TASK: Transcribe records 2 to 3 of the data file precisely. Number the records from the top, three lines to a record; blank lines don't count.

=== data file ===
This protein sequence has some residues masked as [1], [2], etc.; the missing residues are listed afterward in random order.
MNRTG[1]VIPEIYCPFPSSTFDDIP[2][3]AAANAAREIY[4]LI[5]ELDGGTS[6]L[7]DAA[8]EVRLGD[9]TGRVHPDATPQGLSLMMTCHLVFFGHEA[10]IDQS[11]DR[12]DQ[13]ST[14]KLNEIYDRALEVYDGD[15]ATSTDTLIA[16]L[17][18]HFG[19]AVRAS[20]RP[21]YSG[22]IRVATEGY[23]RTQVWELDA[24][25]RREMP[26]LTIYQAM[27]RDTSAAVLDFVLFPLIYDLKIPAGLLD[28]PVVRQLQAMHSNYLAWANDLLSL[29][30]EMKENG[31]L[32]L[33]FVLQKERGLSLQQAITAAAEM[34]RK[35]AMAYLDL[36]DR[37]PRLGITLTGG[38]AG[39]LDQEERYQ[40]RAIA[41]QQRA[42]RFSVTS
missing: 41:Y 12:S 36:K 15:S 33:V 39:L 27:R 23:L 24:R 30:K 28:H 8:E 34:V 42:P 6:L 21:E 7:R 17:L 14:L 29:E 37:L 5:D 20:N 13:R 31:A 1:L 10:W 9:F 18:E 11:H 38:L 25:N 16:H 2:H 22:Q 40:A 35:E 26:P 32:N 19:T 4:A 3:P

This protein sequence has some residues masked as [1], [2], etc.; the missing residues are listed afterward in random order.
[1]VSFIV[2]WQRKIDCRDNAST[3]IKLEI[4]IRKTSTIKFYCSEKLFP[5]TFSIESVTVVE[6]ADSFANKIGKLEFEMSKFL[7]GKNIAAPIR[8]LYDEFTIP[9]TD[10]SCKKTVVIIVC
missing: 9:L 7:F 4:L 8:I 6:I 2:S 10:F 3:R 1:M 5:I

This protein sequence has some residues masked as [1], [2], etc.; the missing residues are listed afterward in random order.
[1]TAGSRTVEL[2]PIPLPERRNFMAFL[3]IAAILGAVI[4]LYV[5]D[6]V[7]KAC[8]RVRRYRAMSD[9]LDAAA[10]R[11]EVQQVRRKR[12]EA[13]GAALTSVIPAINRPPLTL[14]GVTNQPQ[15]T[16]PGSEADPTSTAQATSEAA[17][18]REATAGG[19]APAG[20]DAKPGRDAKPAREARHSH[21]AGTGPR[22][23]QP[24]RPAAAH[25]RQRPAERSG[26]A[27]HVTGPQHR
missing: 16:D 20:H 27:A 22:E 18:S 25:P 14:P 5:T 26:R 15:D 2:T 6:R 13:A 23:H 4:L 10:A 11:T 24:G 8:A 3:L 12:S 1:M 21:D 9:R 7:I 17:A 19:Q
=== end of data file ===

This protein sequence has some residues masked as [1], [2], etc.; the missing residues are listed afterward in random order.
[1]VSFIV[2]WQRKIDCRDNAST[3]IKLEI[4]IRKTSTIKFYCSEKLFP[5]TFSIESVTVVE[6]ADSFANKIGKLEFEMSKFL[7]GKNIAAPIR[8]LYDEFTIP[9]TD[10]SCKKTVVIIVC
missing: 9:L 7:F 4:L 8:I 6:I 2:S 10:F 3:R 1:M 5:I

This protein sequence has some residues masked as [1], [2], etc.; the missing residues are listed afterward in random order.
[1]TAGSRTVEL[2]PIPLPERRNFMAFL[3]IAAILGAVI[4]LYV[5]D[6]V[7]KAC[8]RVRRYRAMSD[9]LDAAA[10]R[11]EVQQVRRKR[12]EA[13]GAALTSVIPAINRPPLTL[14]GVTNQPQ[15]T[16]PGSEADPTSTAQATSEAA[17][18]REATAGG[19]APAG[20]DAKPGRDAKPAREARHSH[21]AGTGPR[22][23]QP[24]RPAAAH[25]RQRPAERSG[26]A[27]HVTGPQHR
missing: 16:D 20:H 27:A 22:E 18:S 25:P 14:P 5:T 26:R 15:D 2:T 6:R 13:A 23:H 4:L 10:A 11:T 24:G 8:A 3:L 12:S 1:M 21:D 9:R 7:I 17:A 19:Q